Capitol attack panel set to issue letters to Kevin McCarthy and other key Republicans

Marjorie Taylor Greene and Lauren Boebert among those poised to receive letters requesting voluntary cooperation, sources say

The House select committee investigating the January 6 attack on the Capitol is expected to issue letters requesting voluntary cooperation from House minority leader Kevin McCarthy and around a dozen other Republican members of Congress, according to two sources familiar with the matter.

The panel intends to issue a letter to McCarthy – the top House Republican – and is considering further letters to Scott Perry, Jim Jordan, Marjorie Taylor Greene, Mo Brooks, Lauren Boebert, Andy Biggs, as well as some Republican senators, the sources said.

Congressman Bennie Thompson, the chair of the select committee, is expected to authorize the list of Republican members of Congress caught up in the investigation potentially as soon as this week. The letters may come either this week or next week, the sources said.

The scope and subjects of the letters are not yet finalized, and the sources cautioned that the members of Congress approached for cooperation may still change. On Thursday, Thompson said only that he would send letters to McCarthy and other Republicans.

But the select committee’s move to seek cooperation from some of Donald Trump’s fiercest defenders on Capitol Hill – and for some members like McCarthy, Jordan and Perry, the second such request – marks a new gear for the inquiry as it reaches its final stages.

The new letters are being discussed internally as a final chance for cooperation before the select committee considers ways to compel their assistance, the sources said: once reluctant to pursue subpoenas against members of Congress, the mood on panel is changing.

The panel has a renewed interest in McCarthy’s cooperation after new reporting this week showed he had told the Republican leadership days after January 6 that Trump admitted to him at least partial responsibility for the Capitol attack, the sources said.

The select committee is particularly focused on whether Trump might have indicated to McCarthy why he believed he was culpable for the Capitol attack, the sources said, and whether the former president knew he may have acted unlawfully on January 6.

Thompson is also considering letters to Greene and Perry and other Republicans who played an outsize role in the effort to overturn the results of the 2020 election and pressed the White House about Trump declaring martial law to stay in office, the sources said.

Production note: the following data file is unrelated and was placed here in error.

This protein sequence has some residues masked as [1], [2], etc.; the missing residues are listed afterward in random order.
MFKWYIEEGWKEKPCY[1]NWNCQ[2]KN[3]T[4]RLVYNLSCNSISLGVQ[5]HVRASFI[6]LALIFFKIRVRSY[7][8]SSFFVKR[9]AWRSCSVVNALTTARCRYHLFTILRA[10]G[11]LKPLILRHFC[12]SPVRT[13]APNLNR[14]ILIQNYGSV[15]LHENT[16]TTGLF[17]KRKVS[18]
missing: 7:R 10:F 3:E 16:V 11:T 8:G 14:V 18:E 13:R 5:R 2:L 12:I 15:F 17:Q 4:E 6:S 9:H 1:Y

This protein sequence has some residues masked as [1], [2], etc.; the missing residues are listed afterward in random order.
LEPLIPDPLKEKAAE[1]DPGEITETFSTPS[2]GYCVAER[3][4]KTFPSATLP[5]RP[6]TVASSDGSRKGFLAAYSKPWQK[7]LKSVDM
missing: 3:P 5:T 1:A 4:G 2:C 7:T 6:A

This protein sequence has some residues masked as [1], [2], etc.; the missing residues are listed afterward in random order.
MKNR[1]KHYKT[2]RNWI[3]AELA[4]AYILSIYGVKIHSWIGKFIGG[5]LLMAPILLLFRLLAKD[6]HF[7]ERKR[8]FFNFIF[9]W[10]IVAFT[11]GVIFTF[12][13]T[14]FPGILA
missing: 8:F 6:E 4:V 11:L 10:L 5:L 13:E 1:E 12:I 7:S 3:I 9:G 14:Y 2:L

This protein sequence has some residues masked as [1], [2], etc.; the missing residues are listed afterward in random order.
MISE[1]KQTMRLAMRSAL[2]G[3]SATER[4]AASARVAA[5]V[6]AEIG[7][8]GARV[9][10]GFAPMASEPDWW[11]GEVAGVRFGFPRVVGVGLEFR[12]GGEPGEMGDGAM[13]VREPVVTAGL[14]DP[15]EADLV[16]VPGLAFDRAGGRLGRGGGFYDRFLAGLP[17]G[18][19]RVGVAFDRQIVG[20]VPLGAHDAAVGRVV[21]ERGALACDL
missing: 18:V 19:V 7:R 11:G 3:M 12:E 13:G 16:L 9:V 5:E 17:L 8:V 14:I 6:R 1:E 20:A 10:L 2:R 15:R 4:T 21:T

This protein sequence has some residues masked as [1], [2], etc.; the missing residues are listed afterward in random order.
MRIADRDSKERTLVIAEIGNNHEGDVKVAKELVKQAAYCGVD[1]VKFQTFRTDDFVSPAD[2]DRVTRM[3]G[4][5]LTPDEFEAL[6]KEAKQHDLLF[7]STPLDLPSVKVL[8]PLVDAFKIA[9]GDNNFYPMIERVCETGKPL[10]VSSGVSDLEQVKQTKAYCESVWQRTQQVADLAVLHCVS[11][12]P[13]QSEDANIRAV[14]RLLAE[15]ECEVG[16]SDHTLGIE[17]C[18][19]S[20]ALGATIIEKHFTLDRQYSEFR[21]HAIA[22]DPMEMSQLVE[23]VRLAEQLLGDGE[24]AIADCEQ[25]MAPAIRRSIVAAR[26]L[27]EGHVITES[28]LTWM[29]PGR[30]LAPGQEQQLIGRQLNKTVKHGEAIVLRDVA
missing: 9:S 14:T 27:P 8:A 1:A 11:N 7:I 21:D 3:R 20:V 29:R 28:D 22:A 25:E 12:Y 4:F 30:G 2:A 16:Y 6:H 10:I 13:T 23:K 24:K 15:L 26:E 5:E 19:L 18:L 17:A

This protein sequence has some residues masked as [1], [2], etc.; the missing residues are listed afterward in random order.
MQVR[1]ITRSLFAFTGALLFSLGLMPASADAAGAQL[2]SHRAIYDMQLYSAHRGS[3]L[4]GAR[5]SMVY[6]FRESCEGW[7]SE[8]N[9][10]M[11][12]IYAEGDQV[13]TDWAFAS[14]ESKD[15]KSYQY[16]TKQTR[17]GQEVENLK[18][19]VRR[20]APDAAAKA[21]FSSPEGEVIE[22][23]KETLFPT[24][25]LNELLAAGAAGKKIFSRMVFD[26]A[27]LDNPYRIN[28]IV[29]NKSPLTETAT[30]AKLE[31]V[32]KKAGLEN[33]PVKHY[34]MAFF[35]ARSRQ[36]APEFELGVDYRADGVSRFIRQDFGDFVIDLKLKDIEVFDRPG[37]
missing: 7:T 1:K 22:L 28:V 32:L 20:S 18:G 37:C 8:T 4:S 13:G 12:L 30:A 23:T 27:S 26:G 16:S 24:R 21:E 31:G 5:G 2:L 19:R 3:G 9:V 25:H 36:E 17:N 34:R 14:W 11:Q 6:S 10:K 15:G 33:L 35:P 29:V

The select committee wants to learn more information from members of Congress who were in constant text-messages communication with Trump’s former White House chief of staff Mark Meadows, described by one of the sources as “those in the text message traffic”.

A spokesman for the select committee declined to comment.

Greene messaged Meadows on 17 January, according to one of more than 2,000 texts Meadows turned over to the investigation and obtained by CNN, that some members of Congress were calling for Trump to impose martial law to remain in power.

“In our private chat with only Members several are saying the only way to save our Republic is for Trump to call Marshall [sic] law,” Greene said in the text. “I just wanted you to tell him. They stole this election. We all know. They will destroy our country next.”

Meadows did not appear to respond to Greene’s text. But the messages Trump’s top White House aide was receiving shows the extraordinary ideas swirling around Trump after he and his operatives were unable to stop the certification of Biden’s election win on January 6.

The newly-released text messages also show Perry, now the chairman of the ultra-conservative House freedom caucus, lobbying Meadows to replace the justice department leadership with Jeffrey Clark, a DoJ official sympathetic to Trump’s effort to undo the 2020 election.

Greene and Clark were among the leading Republicans determined to overturn Trump’s defeat to Biden, according to the text messages – as well as testimony provided to House investigators by Cassidy Hutchinson, a Trump White House aide who worked for Meadows.

The select committee appears to believe the time is right to request voluntary cooperation from the members, the sources said, capitalizing on the public outrage surrounding McCarthy’s remarks and the texts sent by the Republican members of Congress.

Thompson on Thursday confirmed to reporters that he would certainly issue a second letter to McCarthy to appear before House investigators, as well as to Jordan and Perry, but declined to name other targets or how he would proceed if the requests were rejected.


Hugo Lowell in Washington

The GuardianTramp

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